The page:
Pianist/composer Thelonious Monk was there at the birth of the jazz avant-garde of the 1940s, bebop. But Monk was something of an outsider even to those restless types-where most pianists (and soloists) would try to dazzle with as many notes as possible, Monk had a minimalist's approach-and he'd let the silences speak as loudly as the notes. Monk never used 50 notes when one or two well-placed one would do. His tunes were wry, sly, angular and unpredictable yet beguiling-his "'Round Midnight" is one of the most enduring tunes in the jazz cannon. Many of his tunes are as addictive as a freshly-opened bag of Cajun-spiced potato chips.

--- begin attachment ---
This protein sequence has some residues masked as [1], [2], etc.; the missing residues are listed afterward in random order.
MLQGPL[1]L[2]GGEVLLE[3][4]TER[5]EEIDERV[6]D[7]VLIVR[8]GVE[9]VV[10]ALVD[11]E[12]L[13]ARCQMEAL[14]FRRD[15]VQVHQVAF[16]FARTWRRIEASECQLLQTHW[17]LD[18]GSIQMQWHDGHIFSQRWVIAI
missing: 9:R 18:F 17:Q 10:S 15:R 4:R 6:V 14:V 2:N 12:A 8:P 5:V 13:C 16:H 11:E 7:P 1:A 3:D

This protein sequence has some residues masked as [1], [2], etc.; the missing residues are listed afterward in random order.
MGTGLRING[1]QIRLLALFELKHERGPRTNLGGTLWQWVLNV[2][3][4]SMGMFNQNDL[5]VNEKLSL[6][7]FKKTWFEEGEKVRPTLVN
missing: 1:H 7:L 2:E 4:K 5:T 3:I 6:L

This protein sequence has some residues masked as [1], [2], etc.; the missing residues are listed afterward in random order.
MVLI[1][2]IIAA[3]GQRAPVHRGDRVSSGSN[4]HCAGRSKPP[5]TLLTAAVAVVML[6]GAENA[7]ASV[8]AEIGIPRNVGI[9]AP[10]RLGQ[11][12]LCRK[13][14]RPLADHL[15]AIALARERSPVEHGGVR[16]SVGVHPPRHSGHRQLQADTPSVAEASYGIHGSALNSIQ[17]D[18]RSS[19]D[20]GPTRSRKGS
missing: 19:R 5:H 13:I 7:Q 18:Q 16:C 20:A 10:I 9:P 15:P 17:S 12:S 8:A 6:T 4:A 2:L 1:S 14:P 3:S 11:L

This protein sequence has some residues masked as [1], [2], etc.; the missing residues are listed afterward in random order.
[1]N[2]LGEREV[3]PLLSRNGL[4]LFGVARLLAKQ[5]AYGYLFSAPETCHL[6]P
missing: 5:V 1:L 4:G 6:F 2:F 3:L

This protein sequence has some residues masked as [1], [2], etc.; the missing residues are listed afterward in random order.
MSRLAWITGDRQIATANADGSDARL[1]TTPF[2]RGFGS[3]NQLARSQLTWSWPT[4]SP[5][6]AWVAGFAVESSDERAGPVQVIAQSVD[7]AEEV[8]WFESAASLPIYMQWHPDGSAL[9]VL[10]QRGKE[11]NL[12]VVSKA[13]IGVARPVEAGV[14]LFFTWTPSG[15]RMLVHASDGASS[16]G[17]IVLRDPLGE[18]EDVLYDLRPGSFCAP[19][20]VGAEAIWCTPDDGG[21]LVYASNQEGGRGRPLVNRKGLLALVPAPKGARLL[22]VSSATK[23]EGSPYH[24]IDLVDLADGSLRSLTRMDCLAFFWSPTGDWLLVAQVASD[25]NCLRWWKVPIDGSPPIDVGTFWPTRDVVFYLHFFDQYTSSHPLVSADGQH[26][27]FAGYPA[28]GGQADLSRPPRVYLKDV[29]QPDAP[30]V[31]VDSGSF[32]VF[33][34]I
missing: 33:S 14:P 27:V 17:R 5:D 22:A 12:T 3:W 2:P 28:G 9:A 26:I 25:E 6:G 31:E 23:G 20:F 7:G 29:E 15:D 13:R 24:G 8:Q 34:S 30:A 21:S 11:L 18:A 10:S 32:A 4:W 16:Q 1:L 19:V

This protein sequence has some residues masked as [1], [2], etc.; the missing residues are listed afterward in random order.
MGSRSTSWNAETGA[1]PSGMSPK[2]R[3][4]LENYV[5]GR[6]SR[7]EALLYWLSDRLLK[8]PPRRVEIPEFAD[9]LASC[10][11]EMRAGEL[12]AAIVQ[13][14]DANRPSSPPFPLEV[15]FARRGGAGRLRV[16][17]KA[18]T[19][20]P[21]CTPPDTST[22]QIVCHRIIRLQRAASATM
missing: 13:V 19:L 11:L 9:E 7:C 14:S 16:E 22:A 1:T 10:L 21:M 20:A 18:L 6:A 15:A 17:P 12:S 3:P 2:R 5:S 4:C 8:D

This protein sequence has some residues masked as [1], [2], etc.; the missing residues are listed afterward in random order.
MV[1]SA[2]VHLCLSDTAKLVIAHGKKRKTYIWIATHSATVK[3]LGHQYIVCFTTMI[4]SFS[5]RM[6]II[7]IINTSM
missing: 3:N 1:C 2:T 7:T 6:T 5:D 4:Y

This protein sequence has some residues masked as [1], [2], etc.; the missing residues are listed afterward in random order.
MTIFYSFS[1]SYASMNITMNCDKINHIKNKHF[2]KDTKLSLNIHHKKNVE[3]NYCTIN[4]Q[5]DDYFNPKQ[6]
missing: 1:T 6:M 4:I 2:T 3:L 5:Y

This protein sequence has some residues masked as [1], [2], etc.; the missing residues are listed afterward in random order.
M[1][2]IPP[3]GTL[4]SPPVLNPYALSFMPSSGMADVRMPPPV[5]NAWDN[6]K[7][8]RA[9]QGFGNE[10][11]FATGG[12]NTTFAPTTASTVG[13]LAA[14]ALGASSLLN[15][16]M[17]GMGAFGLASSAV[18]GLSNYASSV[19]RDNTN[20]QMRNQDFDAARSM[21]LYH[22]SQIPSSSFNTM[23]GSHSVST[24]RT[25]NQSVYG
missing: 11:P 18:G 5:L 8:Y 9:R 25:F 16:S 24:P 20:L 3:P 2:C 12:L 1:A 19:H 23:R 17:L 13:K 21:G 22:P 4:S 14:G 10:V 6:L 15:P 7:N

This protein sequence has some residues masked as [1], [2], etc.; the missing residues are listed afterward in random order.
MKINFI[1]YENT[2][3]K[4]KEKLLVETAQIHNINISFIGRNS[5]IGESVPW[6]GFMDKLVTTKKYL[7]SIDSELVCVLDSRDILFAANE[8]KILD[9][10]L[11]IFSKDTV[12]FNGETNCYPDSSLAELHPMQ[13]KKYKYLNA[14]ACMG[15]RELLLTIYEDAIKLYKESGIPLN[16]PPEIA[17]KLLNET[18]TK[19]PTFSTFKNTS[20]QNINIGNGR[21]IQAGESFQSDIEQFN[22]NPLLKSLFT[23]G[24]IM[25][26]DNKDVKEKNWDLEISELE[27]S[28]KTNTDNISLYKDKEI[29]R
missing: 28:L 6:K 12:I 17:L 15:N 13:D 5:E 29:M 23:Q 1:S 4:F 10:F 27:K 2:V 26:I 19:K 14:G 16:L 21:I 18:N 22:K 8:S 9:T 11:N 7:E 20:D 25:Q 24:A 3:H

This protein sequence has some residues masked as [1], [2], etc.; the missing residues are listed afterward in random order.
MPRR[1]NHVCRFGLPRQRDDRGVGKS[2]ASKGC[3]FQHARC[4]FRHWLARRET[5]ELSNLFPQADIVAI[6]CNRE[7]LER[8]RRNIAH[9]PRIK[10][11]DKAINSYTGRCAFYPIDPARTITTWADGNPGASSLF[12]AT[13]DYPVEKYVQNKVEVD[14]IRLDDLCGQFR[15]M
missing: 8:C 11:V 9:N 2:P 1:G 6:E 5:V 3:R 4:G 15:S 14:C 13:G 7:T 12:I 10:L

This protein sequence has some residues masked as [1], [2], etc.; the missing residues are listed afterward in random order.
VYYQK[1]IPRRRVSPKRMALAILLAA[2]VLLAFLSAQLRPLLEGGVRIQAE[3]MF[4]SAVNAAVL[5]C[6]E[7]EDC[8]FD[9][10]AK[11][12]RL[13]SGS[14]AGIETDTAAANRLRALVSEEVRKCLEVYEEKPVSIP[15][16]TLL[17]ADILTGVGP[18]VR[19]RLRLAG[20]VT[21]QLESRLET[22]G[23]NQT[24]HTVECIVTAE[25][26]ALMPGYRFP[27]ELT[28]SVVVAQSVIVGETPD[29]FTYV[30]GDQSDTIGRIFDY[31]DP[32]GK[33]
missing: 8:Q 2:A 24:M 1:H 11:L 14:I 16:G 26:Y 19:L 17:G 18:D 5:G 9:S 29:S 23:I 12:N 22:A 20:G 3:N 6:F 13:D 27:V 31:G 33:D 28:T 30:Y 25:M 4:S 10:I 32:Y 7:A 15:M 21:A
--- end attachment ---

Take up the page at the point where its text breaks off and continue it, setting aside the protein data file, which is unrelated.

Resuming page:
This compilation collects prime Monk from all phases of his career, spanning his earliest tracks for Blue Note ("Well You Needn't") to the trio for the European label Black Lion ("Nice Work If You Can Get It," just before Monk went into retirement/seclusion). In between there's a jaunty and futuristic "Blue Monk" (hear how he anticipates Cecil Taylor, Keith Tippett, Marilyn Crispell, et. al.), Monk with a small orchestra, solo ("'Round Midnight") and leading small groups accompanied by fellow legends Sonny Rollins, John Coltrane and Max Roach. (Not to mention Phil Woods, Percy Heath, Oscar Pettiford & Art Blakey.) This volume of KEN BURNS JAZZ is a near-perfect a primer/sampler of one of the most idiosyncratic geniuses in American music in general and jazz in particular.